Last spring, Upward Bound members wrote to participants in the Promise program proposing making a contribution.
Dr. Robert Welker, Springfield Promise’s co-executive director, resource development, said the next step was to find money to employ the Upward Bound students and spent this fall conceiving it.
“It’s one of the more exciting things I’ve been involved with in Promise,” Welker said. “We are thrilled by this opportunity, because these are fine Upward Bound students who will give back to their community and provide their own guidance to young people in Promise programs. It creates a sustainable mentoring loop and that builds the civic engagement Springfield requires as it moves forward.”
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Several of the students chosen are graduates of the elementary schools of the Springfield Promise Neighborhood’s Promise Zone including Fulton, Kenwood, Lincoln and Perrin Woods Elementaries.
The students, who range from freshmen to seniors, include Emma Adkins, Fred Almon, Destiny Barnes, Anahje Blakney, Anthony Byrd, Selah Crawford, Asha Vance and Dayshia White.
Requirements include maintaining at least a 3.0 GPA, prepare an essay, application and interviews.
The Upward Bound students will learn leadership skills, project planning and promoting Upward Bound at the same time, a prospect that pleases Upward Bound director Phyllis Swanigan and assistant director Cara Henry.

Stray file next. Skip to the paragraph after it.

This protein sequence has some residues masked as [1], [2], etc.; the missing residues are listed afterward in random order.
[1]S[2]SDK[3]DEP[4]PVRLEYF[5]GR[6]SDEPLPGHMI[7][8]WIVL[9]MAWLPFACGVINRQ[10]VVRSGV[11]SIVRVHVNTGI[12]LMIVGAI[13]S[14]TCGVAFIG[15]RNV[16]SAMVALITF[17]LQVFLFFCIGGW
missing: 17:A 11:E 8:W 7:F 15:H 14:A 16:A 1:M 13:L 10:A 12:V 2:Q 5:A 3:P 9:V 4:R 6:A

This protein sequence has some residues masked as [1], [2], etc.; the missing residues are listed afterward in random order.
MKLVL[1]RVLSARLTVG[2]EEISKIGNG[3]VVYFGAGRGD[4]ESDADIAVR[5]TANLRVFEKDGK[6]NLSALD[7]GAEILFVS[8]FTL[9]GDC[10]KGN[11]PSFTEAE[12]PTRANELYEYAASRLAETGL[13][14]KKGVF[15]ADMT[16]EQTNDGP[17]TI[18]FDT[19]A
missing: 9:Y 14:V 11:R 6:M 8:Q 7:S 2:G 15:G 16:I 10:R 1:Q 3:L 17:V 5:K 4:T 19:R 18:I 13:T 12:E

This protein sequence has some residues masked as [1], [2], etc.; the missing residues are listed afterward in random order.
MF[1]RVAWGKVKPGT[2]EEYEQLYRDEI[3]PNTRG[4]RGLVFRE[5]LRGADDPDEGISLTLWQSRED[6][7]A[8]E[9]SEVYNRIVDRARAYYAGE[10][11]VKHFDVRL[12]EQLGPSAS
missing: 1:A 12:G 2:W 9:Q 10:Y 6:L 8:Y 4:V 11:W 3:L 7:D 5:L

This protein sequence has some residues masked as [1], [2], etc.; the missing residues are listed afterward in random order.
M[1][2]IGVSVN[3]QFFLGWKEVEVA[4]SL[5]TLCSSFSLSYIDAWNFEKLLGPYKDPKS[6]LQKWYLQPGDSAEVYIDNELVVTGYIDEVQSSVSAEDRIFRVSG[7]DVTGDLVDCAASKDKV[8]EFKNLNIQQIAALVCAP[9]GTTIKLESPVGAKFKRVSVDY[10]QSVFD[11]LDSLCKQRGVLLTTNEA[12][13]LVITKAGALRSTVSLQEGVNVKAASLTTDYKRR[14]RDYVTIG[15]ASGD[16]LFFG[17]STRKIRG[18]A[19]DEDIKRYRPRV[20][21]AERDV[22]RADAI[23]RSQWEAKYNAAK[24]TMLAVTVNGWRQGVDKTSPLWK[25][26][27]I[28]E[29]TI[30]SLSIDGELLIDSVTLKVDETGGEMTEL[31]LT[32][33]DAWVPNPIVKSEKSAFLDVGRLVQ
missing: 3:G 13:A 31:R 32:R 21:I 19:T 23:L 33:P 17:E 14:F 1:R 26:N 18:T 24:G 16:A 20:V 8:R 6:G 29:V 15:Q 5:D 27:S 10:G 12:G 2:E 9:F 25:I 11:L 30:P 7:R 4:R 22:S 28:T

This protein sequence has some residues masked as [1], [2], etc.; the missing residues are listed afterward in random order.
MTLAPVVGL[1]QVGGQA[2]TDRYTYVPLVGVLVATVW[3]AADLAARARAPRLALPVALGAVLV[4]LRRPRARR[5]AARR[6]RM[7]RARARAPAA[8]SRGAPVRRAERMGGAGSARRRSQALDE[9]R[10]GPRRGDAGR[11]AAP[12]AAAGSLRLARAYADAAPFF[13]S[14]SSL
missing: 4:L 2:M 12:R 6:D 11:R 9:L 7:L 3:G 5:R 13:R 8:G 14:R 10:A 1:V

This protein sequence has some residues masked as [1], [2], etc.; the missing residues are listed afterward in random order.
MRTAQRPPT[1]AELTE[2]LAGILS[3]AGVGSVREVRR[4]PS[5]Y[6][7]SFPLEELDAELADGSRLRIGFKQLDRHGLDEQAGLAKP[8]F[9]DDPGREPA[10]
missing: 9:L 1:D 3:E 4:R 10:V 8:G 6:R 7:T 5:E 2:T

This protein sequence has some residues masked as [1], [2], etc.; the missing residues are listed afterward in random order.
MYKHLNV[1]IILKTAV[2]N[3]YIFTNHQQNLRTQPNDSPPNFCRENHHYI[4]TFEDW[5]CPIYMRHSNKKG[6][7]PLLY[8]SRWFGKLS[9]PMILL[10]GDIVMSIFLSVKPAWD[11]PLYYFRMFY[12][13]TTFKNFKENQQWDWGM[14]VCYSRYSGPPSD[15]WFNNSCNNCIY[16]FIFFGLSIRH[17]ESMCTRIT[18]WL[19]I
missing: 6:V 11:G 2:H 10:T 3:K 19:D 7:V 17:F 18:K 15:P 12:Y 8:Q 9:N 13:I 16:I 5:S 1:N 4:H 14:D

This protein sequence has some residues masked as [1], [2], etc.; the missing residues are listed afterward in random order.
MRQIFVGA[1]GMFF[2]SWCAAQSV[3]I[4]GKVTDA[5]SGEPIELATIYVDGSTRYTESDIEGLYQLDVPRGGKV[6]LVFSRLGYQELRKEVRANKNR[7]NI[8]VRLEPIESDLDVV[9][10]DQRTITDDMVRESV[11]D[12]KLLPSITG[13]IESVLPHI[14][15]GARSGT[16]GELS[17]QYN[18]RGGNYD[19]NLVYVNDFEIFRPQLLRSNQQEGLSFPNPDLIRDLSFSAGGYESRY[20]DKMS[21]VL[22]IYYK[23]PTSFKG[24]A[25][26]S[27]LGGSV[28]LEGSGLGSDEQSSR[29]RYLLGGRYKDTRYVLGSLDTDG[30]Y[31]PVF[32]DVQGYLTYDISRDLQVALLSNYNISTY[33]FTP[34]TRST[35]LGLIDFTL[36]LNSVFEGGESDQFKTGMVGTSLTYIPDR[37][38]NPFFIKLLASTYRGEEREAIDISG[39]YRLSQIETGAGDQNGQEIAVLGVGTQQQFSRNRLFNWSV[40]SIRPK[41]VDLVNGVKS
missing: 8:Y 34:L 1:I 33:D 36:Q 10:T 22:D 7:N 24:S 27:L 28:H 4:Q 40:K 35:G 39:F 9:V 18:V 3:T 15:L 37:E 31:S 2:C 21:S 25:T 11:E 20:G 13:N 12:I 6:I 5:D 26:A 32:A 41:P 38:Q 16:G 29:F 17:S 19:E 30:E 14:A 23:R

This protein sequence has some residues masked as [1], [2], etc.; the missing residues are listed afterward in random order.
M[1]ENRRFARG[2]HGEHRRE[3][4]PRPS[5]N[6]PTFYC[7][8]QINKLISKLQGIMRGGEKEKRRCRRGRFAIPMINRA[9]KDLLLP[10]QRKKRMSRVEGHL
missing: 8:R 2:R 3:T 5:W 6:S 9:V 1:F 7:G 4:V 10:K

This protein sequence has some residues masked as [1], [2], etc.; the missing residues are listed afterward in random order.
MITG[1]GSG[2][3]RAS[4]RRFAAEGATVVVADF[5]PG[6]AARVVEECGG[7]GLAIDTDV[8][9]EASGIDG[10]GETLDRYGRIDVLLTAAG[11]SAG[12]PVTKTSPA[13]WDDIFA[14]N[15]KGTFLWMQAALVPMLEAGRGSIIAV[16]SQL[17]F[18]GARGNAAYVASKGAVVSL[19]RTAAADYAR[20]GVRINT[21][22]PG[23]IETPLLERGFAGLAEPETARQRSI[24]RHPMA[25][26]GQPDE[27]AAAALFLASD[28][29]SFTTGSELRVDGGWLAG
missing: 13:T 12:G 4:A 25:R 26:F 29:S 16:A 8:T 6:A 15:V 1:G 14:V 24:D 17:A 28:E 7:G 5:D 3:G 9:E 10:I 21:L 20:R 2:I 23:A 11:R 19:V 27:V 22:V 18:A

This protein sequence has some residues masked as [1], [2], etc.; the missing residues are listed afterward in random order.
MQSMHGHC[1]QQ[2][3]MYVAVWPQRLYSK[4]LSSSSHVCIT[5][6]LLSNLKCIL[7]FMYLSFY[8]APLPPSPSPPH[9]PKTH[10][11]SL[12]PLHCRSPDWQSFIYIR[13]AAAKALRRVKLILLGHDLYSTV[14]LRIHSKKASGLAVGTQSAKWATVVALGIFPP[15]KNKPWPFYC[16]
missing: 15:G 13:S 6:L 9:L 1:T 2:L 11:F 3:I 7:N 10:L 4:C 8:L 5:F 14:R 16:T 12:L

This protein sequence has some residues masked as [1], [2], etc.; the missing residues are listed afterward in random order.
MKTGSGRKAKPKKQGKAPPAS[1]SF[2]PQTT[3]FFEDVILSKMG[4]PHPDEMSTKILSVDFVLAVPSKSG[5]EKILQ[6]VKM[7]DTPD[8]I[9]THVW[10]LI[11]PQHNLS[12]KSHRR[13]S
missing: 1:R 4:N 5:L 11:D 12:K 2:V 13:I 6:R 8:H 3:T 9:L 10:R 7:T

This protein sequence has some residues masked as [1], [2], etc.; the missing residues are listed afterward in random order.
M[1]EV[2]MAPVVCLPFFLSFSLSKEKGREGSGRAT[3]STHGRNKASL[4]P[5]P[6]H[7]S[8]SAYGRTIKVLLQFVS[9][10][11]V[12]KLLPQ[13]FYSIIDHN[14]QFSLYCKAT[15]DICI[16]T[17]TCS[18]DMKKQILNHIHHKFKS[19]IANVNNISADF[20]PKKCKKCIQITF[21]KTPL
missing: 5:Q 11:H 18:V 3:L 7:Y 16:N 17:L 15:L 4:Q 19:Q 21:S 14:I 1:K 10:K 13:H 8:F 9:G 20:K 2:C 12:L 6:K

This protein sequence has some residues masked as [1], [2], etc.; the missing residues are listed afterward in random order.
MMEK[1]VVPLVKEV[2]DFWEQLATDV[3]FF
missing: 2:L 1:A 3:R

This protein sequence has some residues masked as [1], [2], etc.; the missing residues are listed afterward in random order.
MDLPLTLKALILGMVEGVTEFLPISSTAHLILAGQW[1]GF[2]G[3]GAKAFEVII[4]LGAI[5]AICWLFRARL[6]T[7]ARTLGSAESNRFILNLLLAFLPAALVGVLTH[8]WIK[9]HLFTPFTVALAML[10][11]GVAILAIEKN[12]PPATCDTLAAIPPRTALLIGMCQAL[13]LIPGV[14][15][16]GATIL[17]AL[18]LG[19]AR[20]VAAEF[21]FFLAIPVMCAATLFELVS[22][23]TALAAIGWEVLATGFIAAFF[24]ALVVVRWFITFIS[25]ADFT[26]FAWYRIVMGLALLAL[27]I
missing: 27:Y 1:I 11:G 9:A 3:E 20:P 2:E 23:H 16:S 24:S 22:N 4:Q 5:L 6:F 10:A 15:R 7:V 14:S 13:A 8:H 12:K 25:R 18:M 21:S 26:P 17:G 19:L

“It helps since a lot of our students came from Promise, giving back to younger students also developing their leadership skills,” Henry said.
Dayshia White, a Springfield High freshman, admits she wouldn’t be as outgoing as she is now if not for such programs. She’s excited to start her first job, motivated by working with kids and earning money.
“Upward Bound has helped me get out of the house and work harder, meeting people and not just sitting around being bored,” said White.
The students picked role models, such as teachers or family members who motivated them, brought them to the Dec. 7 inauguration at Wittenberg and introduced them at their various tables.
Dayshia White credited her uncle, Willie White, with pushing her academically from getting D’s in school to A’s and B’s. He mentioned Dayshia had to overcome health difficulties after being born.
The stories brought to tears of joy to those around the table.
While Dayshia is trying to figure whether to be a social worker or psychologist, the chance to start as an ambassador will make it easier to get there.
“We’re creating something we didn’t have before,” said Welker. “Now they are giving back to their community. There’s a lot of wins in that.”